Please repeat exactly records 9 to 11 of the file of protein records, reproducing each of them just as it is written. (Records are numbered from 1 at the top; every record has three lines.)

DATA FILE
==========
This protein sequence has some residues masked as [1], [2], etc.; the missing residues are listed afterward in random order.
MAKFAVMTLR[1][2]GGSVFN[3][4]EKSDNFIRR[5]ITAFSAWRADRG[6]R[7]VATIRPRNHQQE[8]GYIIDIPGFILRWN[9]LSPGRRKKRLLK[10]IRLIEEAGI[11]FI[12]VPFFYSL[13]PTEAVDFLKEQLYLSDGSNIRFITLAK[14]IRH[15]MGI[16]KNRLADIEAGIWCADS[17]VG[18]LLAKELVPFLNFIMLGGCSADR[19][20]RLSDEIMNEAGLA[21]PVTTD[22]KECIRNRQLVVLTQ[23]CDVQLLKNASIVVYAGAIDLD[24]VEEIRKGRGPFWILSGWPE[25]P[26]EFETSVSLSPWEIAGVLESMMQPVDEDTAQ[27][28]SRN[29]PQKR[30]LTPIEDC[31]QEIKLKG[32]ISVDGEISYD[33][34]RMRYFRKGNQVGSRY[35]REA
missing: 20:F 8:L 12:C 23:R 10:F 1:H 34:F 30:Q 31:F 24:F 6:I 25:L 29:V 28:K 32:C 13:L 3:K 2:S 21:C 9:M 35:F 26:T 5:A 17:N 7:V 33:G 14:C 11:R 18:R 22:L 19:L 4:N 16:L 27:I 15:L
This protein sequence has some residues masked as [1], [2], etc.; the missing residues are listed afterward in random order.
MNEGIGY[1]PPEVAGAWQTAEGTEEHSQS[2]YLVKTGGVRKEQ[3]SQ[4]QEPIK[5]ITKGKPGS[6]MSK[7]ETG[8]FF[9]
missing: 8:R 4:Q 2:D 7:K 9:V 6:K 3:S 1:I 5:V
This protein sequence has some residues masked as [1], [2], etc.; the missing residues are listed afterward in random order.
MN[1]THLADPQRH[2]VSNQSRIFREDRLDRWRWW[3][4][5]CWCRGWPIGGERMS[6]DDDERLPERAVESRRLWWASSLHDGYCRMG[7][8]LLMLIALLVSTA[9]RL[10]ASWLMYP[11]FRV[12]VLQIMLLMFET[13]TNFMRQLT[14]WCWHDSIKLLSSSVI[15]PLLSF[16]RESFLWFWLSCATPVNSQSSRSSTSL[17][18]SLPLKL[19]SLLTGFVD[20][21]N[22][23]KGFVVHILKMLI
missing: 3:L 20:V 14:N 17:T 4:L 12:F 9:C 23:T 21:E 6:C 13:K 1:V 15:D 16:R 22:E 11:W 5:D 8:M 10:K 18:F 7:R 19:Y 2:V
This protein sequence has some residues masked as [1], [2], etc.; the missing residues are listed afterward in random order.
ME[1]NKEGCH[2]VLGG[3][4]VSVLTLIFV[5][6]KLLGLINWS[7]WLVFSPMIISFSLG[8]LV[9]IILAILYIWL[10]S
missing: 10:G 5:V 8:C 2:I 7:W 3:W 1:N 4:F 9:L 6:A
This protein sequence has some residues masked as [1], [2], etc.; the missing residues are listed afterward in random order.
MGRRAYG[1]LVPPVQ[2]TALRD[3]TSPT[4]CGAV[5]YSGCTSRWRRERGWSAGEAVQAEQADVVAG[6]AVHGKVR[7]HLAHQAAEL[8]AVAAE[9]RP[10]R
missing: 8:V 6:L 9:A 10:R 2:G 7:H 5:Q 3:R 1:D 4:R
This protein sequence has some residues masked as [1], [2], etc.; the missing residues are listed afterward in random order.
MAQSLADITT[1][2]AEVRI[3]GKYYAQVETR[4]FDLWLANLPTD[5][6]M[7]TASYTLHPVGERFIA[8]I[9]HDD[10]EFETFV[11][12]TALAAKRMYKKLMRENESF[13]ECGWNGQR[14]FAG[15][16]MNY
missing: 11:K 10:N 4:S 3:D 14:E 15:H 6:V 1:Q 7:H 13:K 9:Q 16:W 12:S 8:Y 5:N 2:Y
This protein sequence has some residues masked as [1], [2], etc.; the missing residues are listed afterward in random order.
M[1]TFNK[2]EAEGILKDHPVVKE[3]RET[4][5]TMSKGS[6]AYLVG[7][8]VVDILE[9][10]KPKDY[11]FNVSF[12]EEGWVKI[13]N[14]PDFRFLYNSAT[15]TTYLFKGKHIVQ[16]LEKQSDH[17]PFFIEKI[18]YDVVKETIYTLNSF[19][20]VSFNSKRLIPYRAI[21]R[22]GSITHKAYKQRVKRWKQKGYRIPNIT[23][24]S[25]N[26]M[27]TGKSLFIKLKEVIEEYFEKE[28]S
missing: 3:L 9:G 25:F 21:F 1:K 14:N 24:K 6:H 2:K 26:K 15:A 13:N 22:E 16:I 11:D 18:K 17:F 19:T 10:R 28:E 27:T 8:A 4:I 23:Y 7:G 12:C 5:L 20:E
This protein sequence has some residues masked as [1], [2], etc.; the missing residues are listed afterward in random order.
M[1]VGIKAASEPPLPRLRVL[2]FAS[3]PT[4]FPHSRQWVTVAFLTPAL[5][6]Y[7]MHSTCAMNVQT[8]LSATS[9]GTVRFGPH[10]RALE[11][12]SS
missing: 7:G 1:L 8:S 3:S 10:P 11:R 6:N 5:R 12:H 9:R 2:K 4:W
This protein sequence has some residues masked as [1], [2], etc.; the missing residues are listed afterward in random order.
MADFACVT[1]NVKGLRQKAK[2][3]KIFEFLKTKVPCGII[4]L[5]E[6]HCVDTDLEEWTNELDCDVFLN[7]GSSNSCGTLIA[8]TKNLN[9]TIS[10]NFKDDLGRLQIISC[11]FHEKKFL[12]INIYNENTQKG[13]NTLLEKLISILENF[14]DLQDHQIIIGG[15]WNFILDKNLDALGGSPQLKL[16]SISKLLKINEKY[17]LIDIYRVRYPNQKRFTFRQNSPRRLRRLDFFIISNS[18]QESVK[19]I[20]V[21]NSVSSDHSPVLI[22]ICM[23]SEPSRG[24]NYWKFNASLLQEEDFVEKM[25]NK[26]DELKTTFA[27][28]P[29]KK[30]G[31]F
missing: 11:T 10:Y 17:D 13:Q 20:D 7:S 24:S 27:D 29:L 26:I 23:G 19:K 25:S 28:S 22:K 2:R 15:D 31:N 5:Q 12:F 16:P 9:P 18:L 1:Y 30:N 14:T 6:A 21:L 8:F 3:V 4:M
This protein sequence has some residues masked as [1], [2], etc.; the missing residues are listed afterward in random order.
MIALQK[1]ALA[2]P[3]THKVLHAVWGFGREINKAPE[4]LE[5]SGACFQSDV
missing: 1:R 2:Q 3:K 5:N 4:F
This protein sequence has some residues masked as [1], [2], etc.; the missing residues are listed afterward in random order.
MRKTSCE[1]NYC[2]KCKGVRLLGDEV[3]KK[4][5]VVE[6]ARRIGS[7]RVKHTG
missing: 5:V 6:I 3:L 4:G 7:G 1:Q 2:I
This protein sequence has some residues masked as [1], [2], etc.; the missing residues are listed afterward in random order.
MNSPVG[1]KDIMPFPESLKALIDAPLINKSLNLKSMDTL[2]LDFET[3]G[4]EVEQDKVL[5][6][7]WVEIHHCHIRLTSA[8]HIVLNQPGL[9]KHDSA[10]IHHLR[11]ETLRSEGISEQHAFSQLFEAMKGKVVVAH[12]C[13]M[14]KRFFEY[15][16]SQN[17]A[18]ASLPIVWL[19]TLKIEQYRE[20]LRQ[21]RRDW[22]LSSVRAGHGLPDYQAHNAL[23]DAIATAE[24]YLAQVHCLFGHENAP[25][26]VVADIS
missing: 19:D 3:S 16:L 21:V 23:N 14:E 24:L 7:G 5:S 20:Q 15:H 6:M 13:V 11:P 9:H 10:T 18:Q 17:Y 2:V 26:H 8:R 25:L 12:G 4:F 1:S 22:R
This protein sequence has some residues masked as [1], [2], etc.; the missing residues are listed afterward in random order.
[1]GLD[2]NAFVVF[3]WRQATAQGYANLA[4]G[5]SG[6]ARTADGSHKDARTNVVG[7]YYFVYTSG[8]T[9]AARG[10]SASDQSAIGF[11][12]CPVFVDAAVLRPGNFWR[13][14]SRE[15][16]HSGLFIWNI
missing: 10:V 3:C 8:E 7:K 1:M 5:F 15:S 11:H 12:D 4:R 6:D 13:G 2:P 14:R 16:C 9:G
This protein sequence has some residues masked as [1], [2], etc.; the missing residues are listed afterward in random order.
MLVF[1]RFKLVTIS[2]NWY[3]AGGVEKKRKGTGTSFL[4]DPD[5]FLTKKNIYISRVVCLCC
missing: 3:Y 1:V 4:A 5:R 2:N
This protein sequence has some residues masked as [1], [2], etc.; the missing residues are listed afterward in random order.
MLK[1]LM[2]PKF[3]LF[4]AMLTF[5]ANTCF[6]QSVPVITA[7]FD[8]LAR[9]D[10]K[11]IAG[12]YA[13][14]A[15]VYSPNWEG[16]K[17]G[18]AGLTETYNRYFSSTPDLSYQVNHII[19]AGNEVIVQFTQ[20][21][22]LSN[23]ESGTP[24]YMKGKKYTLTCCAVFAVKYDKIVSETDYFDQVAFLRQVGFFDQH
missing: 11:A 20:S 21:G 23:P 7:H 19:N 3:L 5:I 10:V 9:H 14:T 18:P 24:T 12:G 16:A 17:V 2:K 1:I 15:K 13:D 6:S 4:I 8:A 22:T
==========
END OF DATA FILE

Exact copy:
This protein sequence has some residues masked as [1], [2], etc.; the missing residues are listed afterward in random order.
MADFACVT[1]NVKGLRQKAK[2][3]KIFEFLKTKVPCGII[4]L[5]E[6]HCVDTDLEEWTNELDCDVFLN[7]GSSNSCGTLIA[8]TKNLN[9]TIS[10]NFKDDLGRLQIISC[11]FHEKKFL[12]INIYNENTQKG[13]NTLLEKLISILENF[14]DLQDHQIIIGG[15]WNFILDKNLDALGGSPQLKL[16]SISKLLKINEKY[17]LIDIYRVRYPNQKRFTFRQNSPRRLRRLDFFIISNS[18]QESVK[19]I[20]V[21]NSVSSDHSPVLI[22]ICM[23]SEPSRG[24]NYWKFNASLLQEEDFVEKM[25]NK[26]DELKTTFA[27][28]P[29]KK[30]G[31]F
missing: 11:T 10:Y 17:D 13:Q 20:D 7:S 24:S 27:D 29:L 26:I 23:G 19:K 25:S 28:S 22:K 2:R 15:D 31:N 5:Q 12:F 16:P 9:P 18:L 1:Y 30:N 14:T 6:A 21:L 8:F 3:V 4:M
This protein sequence has some residues masked as [1], [2], etc.; the missing residues are listed afterward in random order.
MIALQK[1]ALA[2]P[3]THKVLHAVWGFGREINKAPE[4]LE[5]SGACFQSDV
missing: 1:R 2:Q 3:K 5:N 4:F
This protein sequence has some residues masked as [1], [2], etc.; the missing residues are listed afterward in random order.
MRKTSCE[1]NYC[2]KCKGVRLLGDEV[3]KK[4][5]VVE[6]ARRIGS[7]RVKHTG
missing: 5:V 6:I 3:L 4:G 7:G 1:Q 2:I